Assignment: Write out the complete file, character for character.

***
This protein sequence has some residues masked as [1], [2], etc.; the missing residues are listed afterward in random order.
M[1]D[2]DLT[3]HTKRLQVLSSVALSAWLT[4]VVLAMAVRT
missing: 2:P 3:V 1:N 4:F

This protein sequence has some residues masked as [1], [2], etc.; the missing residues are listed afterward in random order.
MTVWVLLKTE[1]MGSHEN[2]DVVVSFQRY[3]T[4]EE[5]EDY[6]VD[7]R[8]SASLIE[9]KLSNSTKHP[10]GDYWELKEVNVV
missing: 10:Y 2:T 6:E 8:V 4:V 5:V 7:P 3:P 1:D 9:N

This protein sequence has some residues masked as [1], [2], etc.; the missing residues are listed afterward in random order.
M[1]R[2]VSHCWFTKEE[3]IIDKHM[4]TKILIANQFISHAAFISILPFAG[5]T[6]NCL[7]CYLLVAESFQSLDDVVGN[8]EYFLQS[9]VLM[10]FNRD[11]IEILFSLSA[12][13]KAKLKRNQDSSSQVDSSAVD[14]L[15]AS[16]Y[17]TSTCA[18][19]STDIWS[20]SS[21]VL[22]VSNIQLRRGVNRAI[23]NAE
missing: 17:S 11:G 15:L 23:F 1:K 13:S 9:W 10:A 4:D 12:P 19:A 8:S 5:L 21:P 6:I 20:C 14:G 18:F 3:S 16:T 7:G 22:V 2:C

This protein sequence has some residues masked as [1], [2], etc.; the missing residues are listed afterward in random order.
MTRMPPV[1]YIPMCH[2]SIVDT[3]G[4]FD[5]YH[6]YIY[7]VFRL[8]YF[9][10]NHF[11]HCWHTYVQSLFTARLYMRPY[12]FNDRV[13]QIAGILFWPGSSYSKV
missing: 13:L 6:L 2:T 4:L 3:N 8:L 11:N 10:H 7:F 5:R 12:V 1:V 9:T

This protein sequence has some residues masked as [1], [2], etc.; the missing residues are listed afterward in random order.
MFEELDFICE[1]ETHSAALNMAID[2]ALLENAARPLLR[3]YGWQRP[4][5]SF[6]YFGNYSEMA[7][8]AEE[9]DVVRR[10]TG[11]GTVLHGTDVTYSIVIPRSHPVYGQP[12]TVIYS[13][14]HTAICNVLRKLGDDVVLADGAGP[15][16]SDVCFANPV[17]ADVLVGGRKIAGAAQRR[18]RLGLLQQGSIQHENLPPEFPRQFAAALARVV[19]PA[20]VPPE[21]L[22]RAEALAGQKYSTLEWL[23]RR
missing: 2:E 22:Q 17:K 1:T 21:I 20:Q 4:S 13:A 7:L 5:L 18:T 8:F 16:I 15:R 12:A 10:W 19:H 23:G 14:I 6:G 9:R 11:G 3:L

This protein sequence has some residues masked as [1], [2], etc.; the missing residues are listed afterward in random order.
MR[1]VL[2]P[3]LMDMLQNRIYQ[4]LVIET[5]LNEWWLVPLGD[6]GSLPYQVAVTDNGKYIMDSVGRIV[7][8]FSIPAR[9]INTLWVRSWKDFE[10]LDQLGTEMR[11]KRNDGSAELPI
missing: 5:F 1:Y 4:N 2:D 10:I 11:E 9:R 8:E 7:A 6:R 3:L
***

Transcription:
This protein sequence has some residues masked as [1], [2], etc.; the missing residues are listed afterward in random order.
M[1]D[2]DLT[3]HTKRLQVLSSVALSAWLT[4]VVLAMAVRT
missing: 2:P 3:V 1:N 4:F

This protein sequence has some residues masked as [1], [2], etc.; the missing residues are listed afterward in random order.
MTVWVLLKTE[1]MGSHEN[2]DVVVSFQRY[3]T[4]EE[5]EDY[6]VD[7]R[8]SASLIE[9]KLSNSTKHP[10]GDYWELKEVNVV
missing: 10:Y 2:T 6:E 8:V 4:V 5:V 7:P 3:P 1:D 9:N

This protein sequence has some residues masked as [1], [2], etc.; the missing residues are listed afterward in random order.
M[1]R[2]VSHCWFTKEE[3]IIDKHM[4]TKILIANQFISHAAFISILPFAG[5]T[6]NCL[7]CYLLVAESFQSLDDVVGN[8]EYFLQS[9]VLM[10]FNRD[11]IEILFSLSA[12][13]KAKLKRNQDSSSQVDSSAVD[14]L[15]AS[16]Y[17]TSTCA[18][19]STDIWS[20]SS[21]VL[22]VSNIQLRRGVNRAI[23]NAE
missing: 17:S 11:G 15:L 23:F 1:K 13:S 9:W 10:A 4:D 12:P 19:A 8:S 5:L 21:P 6:I 20:C 14:G 18:F 3:S 16:T 7:G 22:V 2:C

This protein sequence has some residues masked as [1], [2], etc.; the missing residues are listed afterward in random order.
MTRMPPV[1]YIPMCH[2]SIVDT[3]G[4]FD[5]YH[6]YIY[7]VFRL[8]YF[9][10]NHF[11]HCWHTYVQSLFTARLYMRPY[12]FNDRV[13]QIAGILFWPGSSYSKV
missing: 13:L 6:L 2:T 4:L 3:N 8:L 11:N 10:H 7:F 5:R 12:V 1:V 9:T

This protein sequence has some residues masked as [1], [2], etc.; the missing residues are listed afterward in random order.
MFEELDFICE[1]ETHSAALNMAID[2]ALLENAARPLLR[3]YGWQRP[4][5]SF[6]YFGNYSEMA[7][8]AEE[9]DVVRR[10]TG[11]GTVLHGTDVTYSIVIPRSHPVYGQP[12]TVIYS[13][14]HTAICNVLRKLGDDVVLADGAGP[15][16]SDVCFANPV[17]ADVLVGGRKIAGAAQRR[18]RLGLLQQGSIQHENLPPEFPRQFAAALARVV[19]PA[20]VPPE[21]L[22]RAEALAGQKYSTLEWL[23]RR
missing: 2:E 22:Q 17:K 1:T 21:I 20:Q 4:S 13:A 7:L 5:L 18:T 8:F 16:I 15:R 12:A 10:W 19:H 23:G 14:I 6:G 9:R 11:G 3:L

This protein sequence has some residues masked as [1], [2], etc.; the missing residues are listed afterward in random order.
MR[1]VL[2]P[3]LMDMLQNRIYQ[4]LVIET[5]LNEWWLVPLGD[6]GSLPYQVAVTDNGKYIMDSVGRIV[7][8]FSIPAR[9]INTLWVRSWKDFE[10]LDQLGTEMR[11]KRNDGSAELPI
missing: 5:F 1:Y 4:N 2:D 10:I 11:E 9:R 8:E 7:A 6:R 3:L